Dating apps have become such an entrenched part of modern life that there’s hardly a person under age 35 who doesn’t know what it means to “swipe right” (here’s a translation for anyone who needs it: it means you’re interested in someone).
For all the obsession with meeting people online, however, there’s also been an increase in people’s desire to meet face to face. Data that Eventbrite UK collected just last year, in 2019, found that there had been a 400 percent increase in listed real-life dating events between 2014 and 2018. They also found that among Gen Z, 28 percent were wary of using dating apps because of the fear of being “catfished.”
When you add in the forced isolation that the pandemic has caused for people around the globe, it’s easy to see why the need for real-life, in-person interaction continues to grow.
Thankfully, the tech world is adapting. Instead of working to keep users locked to their phones, lots of innovative young developers are shifting the way we think of mobile apps-as a tool to facilitate real-world experiences, and in fact, decrease the amount of time users’ spend on their phones.
One app developer doing just this is Jamal Taleb, founder of the connection app BondApp. I sat down (virtually!) with Jamal recently to hear more about the trends he’s seeing in mobile development these days.
Shama Hyder: What led you to develop an app that’s focused on real-world connection, rather than trying to keep people on the app for as long as possible?
Jamal Taleb: During the pandemic, social distancing has been isolating a lot of people. A lot of urban residents, especially, were stuck in their compounds or buildings without any means of connecting with new people.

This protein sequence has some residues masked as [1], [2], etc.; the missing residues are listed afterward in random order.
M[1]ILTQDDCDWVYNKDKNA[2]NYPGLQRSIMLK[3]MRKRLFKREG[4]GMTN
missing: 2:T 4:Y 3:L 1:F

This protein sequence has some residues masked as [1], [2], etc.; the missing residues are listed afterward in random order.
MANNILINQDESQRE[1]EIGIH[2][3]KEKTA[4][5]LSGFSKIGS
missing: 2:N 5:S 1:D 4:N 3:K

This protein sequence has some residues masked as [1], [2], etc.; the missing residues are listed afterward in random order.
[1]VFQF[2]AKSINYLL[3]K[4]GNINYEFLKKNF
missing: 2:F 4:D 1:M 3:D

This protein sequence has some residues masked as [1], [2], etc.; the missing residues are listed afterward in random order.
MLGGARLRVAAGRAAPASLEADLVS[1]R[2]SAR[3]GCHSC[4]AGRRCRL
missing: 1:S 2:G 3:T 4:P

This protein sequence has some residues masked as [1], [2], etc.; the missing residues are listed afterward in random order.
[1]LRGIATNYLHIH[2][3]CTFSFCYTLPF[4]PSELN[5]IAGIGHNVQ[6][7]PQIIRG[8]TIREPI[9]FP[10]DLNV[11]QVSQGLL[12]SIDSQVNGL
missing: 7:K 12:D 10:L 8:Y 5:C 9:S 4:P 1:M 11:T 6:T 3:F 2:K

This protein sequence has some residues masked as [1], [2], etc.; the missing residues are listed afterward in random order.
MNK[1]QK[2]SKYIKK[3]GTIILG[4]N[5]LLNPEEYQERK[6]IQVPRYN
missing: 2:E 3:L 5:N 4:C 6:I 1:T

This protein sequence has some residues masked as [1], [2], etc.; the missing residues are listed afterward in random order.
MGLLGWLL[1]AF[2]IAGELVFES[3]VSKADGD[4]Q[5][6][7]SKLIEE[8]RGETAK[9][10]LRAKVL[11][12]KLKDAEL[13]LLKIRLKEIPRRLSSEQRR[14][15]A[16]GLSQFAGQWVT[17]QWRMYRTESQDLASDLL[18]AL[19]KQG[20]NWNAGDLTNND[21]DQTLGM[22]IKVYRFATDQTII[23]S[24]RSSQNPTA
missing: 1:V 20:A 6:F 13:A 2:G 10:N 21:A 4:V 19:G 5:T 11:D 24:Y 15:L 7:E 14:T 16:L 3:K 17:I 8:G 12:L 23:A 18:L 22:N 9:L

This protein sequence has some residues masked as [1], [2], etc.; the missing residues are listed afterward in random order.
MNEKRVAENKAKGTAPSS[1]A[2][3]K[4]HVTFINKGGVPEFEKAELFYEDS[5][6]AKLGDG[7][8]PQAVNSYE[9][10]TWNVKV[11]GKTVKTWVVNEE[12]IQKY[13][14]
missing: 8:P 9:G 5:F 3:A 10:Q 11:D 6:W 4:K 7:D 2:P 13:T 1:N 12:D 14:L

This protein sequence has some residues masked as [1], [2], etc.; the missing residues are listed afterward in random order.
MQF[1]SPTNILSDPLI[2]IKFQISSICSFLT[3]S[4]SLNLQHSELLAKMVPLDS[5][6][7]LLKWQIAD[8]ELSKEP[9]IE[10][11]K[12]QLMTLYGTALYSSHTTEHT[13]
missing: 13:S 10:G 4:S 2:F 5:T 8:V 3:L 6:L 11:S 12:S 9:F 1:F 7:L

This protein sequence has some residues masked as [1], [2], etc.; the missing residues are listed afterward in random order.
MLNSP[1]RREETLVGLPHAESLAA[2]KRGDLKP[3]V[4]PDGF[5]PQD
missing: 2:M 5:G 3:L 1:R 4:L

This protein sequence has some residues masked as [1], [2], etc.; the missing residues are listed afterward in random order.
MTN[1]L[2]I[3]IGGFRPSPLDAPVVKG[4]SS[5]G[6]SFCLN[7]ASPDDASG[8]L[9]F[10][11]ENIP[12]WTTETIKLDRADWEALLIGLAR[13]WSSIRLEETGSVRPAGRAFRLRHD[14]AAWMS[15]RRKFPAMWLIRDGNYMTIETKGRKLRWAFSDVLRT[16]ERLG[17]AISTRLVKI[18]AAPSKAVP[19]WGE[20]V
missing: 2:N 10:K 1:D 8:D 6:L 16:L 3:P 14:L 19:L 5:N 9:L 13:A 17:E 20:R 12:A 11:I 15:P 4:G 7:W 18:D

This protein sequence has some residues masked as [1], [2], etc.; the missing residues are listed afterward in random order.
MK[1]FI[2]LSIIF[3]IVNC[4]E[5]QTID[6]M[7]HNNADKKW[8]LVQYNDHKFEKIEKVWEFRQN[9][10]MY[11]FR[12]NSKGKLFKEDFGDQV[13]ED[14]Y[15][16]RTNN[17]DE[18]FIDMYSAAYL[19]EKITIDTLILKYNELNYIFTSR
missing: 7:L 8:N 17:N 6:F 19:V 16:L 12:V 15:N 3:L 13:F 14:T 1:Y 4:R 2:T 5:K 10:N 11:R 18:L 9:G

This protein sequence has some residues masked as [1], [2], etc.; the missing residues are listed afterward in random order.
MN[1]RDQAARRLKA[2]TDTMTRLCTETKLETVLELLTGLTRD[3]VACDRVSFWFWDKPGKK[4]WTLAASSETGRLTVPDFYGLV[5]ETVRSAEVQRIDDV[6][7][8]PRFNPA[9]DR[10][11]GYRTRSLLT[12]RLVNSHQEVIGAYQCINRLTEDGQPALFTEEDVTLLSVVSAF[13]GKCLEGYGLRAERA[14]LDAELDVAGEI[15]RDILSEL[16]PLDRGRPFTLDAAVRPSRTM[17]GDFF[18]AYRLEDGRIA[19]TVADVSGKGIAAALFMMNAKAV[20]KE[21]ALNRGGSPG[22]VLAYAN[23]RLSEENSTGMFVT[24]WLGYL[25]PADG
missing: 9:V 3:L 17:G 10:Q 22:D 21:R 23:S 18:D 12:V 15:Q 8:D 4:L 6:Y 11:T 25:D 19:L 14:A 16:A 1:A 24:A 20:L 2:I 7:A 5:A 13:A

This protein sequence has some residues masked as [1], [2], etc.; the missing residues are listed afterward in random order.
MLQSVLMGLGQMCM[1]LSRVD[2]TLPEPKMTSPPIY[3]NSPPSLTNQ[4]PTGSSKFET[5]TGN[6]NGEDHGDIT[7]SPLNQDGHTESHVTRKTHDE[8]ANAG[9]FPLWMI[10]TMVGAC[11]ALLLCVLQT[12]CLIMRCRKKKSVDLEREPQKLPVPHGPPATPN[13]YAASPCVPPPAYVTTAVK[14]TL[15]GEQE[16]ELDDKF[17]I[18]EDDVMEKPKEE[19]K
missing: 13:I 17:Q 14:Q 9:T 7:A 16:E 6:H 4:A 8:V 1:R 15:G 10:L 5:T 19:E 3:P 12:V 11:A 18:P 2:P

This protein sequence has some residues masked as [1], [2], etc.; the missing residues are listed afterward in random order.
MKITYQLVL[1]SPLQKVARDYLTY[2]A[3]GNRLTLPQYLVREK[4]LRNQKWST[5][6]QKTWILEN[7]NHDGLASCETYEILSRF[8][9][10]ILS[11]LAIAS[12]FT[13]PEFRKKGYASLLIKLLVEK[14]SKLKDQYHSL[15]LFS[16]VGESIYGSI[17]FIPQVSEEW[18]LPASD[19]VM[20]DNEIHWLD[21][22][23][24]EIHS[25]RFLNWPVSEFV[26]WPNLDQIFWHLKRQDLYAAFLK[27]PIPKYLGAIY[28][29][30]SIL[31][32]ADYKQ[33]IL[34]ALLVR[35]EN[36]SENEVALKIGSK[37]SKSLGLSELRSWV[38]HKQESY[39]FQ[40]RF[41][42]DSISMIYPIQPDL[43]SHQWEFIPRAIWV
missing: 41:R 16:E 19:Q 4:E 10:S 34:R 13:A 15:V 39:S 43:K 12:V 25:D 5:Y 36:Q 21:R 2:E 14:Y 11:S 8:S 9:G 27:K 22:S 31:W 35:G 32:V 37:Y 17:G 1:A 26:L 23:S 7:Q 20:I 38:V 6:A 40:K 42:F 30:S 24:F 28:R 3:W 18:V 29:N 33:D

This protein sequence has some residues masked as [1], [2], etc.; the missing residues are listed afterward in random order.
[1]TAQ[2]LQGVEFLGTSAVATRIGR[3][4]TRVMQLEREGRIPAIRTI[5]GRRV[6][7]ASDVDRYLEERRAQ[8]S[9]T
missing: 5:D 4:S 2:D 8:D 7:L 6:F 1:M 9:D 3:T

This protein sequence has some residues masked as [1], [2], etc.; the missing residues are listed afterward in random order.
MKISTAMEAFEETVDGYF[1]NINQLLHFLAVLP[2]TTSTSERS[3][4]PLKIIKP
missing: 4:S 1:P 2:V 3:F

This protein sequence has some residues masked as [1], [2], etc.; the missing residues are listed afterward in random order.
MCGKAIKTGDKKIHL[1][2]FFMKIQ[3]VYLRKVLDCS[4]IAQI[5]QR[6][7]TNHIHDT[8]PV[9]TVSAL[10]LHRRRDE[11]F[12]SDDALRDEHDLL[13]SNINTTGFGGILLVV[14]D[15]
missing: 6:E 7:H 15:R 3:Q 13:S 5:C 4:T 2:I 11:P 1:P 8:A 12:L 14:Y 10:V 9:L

People still have a need to safely connect with each other, and BondApp has been getting a lot of traction right now because of that. The way it works is through using the location feature on your phone to connect you with other BondApp users who are within 200 feet of you. So you can actually see that they are who they say they are, which adds an element of honesty and safety to the typical connection app experience.
Often, two people might live in the same building or compound without ever formally meeting. Our app breaks that barrier in a safe manner. Users are able to restart their social activities face-to-face, while still maintaining a safe distance of 6 feet.
Hyder: What are some of the challenges of creating an app that facilitates real-world interaction, as opposed to one that facilitates an entirely online (or mostly online) experience?
Taleb: There will always be certain challenges, as some individuals will continually prefer to connect to others online, without the will to meet them in life—despite the disadvantages that come with that. And on the other hand, some users have to be encouraged to go online so they can take advantage of being able to interact on the spot safely.
Hyder: Which demographic groups are you seeing the most interest from?
Taleb: We’re seeing more interest from Gen Z and Millennials. These are the users who seem to most want to expand their network and socialize for friendship, networking, and dating.
Hyder: How do you think people’s needs and wants from apps are changing? Are they wanting them to do more than just give them a way to kill time, or escape from reality for a few minutes?
Taleb: Some people still use apps to waste time, but the majority of individuals are looking for a purpose. BondApp acts as a kind of bridge—it lets you initiate the connection, then forces you to put the phone down and socialize in the traditional way.
Hyder: Our smartphones are still with us almost every moment, but we’re also seeing people wanting to break away from screens, especially since the pandemic started. How can other online entrepreneurs capitalize on this trend, and create value that doesn’t rely on screens alone?
Taleb: Entrepreneurs need to find that focal point that will entice people—something that will give them opportunities using their smartphones, but in a strategic way. So for example, in our case, BondApp gets you started, then gives you an opportunity to socialize off-screen that you wouldn’t have had otherwise.
As mobile apps continue to mature and evolve, we’re going to continue seeing developers find new ways to give users what they want: greater access to real-world experiences and interactions. In the world that Covid-19 is creating, that’s going to be the winning bet.